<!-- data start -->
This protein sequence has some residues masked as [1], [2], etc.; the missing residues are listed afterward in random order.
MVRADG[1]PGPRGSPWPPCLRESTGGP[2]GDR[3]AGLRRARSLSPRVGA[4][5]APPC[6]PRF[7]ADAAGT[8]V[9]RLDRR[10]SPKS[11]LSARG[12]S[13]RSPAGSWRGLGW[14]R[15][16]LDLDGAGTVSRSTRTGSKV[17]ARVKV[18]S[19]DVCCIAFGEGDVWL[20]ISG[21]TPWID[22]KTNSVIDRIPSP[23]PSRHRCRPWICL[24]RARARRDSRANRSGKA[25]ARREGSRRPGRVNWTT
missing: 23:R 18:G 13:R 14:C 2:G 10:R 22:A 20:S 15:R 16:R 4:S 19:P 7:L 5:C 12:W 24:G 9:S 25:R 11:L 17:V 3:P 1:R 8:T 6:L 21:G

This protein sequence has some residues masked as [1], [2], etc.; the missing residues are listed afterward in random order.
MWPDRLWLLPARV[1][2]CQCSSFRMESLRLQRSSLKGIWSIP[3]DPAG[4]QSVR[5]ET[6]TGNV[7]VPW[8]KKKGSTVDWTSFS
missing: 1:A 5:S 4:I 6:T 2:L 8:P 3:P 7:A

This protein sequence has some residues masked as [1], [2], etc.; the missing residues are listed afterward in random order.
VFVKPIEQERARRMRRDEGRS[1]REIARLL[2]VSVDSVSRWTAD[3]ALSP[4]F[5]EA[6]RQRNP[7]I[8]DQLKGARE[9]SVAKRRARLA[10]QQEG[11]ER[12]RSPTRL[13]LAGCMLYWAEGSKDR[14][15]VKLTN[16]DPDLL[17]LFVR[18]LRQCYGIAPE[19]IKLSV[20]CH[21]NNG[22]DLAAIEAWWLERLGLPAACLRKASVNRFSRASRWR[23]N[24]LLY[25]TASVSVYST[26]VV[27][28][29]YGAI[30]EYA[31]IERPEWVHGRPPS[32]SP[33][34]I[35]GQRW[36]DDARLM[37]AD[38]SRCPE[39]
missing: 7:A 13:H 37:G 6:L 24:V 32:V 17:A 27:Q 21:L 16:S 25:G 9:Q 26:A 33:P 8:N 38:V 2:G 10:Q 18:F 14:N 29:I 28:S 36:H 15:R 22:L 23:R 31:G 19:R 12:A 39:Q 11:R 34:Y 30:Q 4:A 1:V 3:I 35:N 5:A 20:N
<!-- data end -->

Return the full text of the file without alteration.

This protein sequence has some residues masked as [1], [2], etc.; the missing residues are listed afterward in random order.
MVRADG[1]PGPRGSPWPPCLRESTGGP[2]GDR[3]AGLRRARSLSPRVGA[4][5]APPC[6]PRF[7]ADAAGT[8]V[9]RLDRR[10]SPKS[11]LSARG[12]S[13]RSPAGSWRGLGW[14]R[15][16]LDLDGAGTVSRSTRTGSKV[17]ARVKV[18]S[19]DVCCIAFGEGDVWL[20]ISG[21]TPWID[22]KTNSVIDRIPSP[23]PSRHRCRPWICL[24]RARARRDSRANRSGKA[25]ARREGSRRPGRVNWTT
missing: 23:R 18:G 13:R 14:C 2:G 10:R 22:A 20:S 15:R 16:R 4:S 19:P 7:L 5:C 12:W 24:G 9:S 25:R 11:L 17:V 3:P 1:R 8:T 6:L 21:G

This protein sequence has some residues masked as [1], [2], etc.; the missing residues are listed afterward in random order.
MWPDRLWLLPARV[1][2]CQCSSFRMESLRLQRSSLKGIWSIP[3]DPAG[4]QSVR[5]ET[6]TGNV[7]VPW[8]KKKGSTVDWTSFS
missing: 1:A 5:S 4:I 6:T 2:L 8:P 3:P 7:A

This protein sequence has some residues masked as [1], [2], etc.; the missing residues are listed afterward in random order.
VFVKPIEQERARRMRRDEGRS[1]REIARLL[2]VSVDSVSRWTAD[3]ALSP[4]F[5]EA[6]RQRNP[7]I[8]DQLKGARE[9]SVAKRRARLA[10]QQEG[11]ER[12]RSPTRL[13]LAGCMLYWAEGSKDR[14][15]VKLTN[16]DPDLL[17]LFVR[18]LRQCYGIAPE[19]IKLSV[20]CH[21]NNG[22]DLAAIEAWWLERLGLPAACLRKASVNRFSRASRWR[23]N[24]LLY[25]TASVSVYST[26]VV[27][28][29]YGAI[30]EYA[31]IERPEWVHGRPPS[32]SP[33][34]I[35]GQRW[36]DDARLM[37]AD[38]SRCPE[39]
missing: 7:A 13:H 37:G 6:L 24:V 32:V 17:A 27:Q 21:L 16:S 25:G 9:Q 26:A 33:P 8:N 38:V 2:G 10:Q 18:F 14:N 29:I 28:S 36:H 15:R 22:L 23:R 31:G 19:R 12:A 39:Q 11:R 34:Y 30:Q 4:A 1:V 3:I 35:N 5:A 20:N